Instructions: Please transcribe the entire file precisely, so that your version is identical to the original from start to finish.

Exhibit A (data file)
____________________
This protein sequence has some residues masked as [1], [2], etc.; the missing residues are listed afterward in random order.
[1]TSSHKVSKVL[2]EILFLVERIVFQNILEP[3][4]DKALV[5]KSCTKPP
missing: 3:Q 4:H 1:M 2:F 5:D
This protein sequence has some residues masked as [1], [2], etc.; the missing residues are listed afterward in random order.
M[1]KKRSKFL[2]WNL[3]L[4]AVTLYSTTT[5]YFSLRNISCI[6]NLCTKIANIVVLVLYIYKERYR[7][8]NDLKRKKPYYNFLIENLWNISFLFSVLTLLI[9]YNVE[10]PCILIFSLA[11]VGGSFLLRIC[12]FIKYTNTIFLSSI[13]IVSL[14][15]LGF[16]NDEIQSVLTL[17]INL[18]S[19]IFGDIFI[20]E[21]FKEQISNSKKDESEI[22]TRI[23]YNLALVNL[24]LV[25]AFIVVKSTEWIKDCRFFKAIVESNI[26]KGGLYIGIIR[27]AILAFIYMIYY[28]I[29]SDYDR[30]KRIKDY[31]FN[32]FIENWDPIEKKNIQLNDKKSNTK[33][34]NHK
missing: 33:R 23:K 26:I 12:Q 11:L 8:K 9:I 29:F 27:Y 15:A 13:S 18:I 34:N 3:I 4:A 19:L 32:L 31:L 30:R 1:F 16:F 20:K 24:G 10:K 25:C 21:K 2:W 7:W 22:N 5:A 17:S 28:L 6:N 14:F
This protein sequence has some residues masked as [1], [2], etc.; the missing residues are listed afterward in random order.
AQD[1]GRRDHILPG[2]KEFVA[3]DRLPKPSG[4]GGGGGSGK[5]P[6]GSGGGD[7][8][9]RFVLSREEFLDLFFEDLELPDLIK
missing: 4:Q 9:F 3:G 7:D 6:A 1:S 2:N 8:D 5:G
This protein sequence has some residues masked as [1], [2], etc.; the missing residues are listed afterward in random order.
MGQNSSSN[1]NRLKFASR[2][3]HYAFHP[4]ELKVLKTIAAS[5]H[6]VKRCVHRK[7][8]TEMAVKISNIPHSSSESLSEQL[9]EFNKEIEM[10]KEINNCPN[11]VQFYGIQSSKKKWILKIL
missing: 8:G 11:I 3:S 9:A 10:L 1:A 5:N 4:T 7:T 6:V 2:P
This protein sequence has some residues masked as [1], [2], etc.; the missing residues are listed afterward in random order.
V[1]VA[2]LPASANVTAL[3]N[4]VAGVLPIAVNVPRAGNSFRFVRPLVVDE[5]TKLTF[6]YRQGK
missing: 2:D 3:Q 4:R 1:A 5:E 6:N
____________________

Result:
This protein sequence has some residues masked as [1], [2], etc.; the missing residues are listed afterward in random order.
[1]TSSHKVSKVL[2]EILFLVERIVFQNILEP[3][4]DKALV[5]KSCTKPP
missing: 3:Q 4:H 1:M 2:F 5:D
This protein sequence has some residues masked as [1], [2], etc.; the missing residues are listed afterward in random order.
M[1]KKRSKFL[2]WNL[3]L[4]AVTLYSTTT[5]YFSLRNISCI[6]NLCTKIANIVVLVLYIYKERYR[7][8]NDLKRKKPYYNFLIENLWNISFLFSVLTLLI[9]YNVE[10]PCILIFSLA[11]VGGSFLLRIC[12]FIKYTNTIFLSSI[13]IVSL[14][15]LGF[16]NDEIQSVLTL[17]INL[18]S[19]IFGDIFI[20]E[21]FKEQISNSKKDESEI[22]TRI[23]YNLALVNL[24]LV[25]AFIVVKSTEWIKDCRFFKAIVESNI[26]KGGLYIGIIR[27]AILAFIYMIYY[28]I[29]SDYDR[30]KRIKDY[31]FN[32]FIENWDPIEKKNIQLNDKKSNTK[33][34]NHK
missing: 33:R 23:K 26:I 12:Q 11:L 8:K 9:I 29:F 27:Y 15:A 13:S 18:I 34:N 3:I 4:A 19:L 32:L 31:L 30:R 1:F 16:F 20:K 24:G 10:K 25:C 21:K 2:W 7:W 22:N 5:A 17:S 28:L 6:N 14:F
This protein sequence has some residues masked as [1], [2], etc.; the missing residues are listed afterward in random order.
AQD[1]GRRDHILPG[2]KEFVA[3]DRLPKPSG[4]GGGGGSGK[5]P[6]GSGGGD[7][8][9]RFVLSREEFLDLFFEDLELPDLIK
missing: 4:Q 9:F 3:G 7:D 6:A 1:S 2:N 8:D 5:G
This protein sequence has some residues masked as [1], [2], etc.; the missing residues are listed afterward in random order.
MGQNSSSN[1]NRLKFASR[2][3]HYAFHP[4]ELKVLKTIAAS[5]H[6]VKRCVHRK[7][8]TEMAVKISNIPHSSSESLSEQL[9]EFNKEIEM[10]KEINNCPN[11]VQFYGIQSSKKKWILKIL
missing: 8:G 11:I 3:S 9:A 10:L 1:A 5:N 4:T 7:T 6:V 2:P
This protein sequence has some residues masked as [1], [2], etc.; the missing residues are listed afterward in random order.
V[1]VA[2]LPASANVTAL[3]N[4]VAGVLPIAVNVPRAGNSFRFVRPLVVDE[5]TKLTF[6]YRQGK
missing: 2:D 3:Q 4:R 1:A 5:E 6:N